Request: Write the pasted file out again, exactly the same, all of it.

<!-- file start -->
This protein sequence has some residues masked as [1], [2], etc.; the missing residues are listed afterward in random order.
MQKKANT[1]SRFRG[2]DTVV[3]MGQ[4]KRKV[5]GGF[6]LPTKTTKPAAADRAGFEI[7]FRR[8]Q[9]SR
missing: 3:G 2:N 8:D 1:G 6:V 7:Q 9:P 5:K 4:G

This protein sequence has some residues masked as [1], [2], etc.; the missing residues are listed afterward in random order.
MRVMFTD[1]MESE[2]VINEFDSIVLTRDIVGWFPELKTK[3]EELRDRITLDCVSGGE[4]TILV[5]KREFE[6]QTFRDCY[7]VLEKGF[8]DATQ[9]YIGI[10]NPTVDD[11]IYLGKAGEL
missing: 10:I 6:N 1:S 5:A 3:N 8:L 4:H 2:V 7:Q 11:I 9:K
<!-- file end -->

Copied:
This protein sequence has some residues masked as [1], [2], etc.; the missing residues are listed afterward in random order.
MQKKANT[1]SRFRG[2]DTVV[3]MGQ[4]KRKV[5]GGF[6]LPTKTTKPAAADRAGFEI[7]FRR[8]Q[9]SR
missing: 3:G 2:N 8:D 1:G 6:V 7:Q 9:P 5:K 4:G

This protein sequence has some residues masked as [1], [2], etc.; the missing residues are listed afterward in random order.
MRVMFTD[1]MESE[2]VINEFDSIVLTRDIVGWFPELKTK[3]EELRDRITLDCVSGGE[4]TILV[5]KREFE[6]QTFRDCY[7]VLEKGF[8]DATQ[9]YIGI[10]NPTVDD[11]IYLGKAGEL
missing: 10:I 6:N 1:S 5:A 3:N 8:L 4:H 2:V 7:Q 11:I 9:K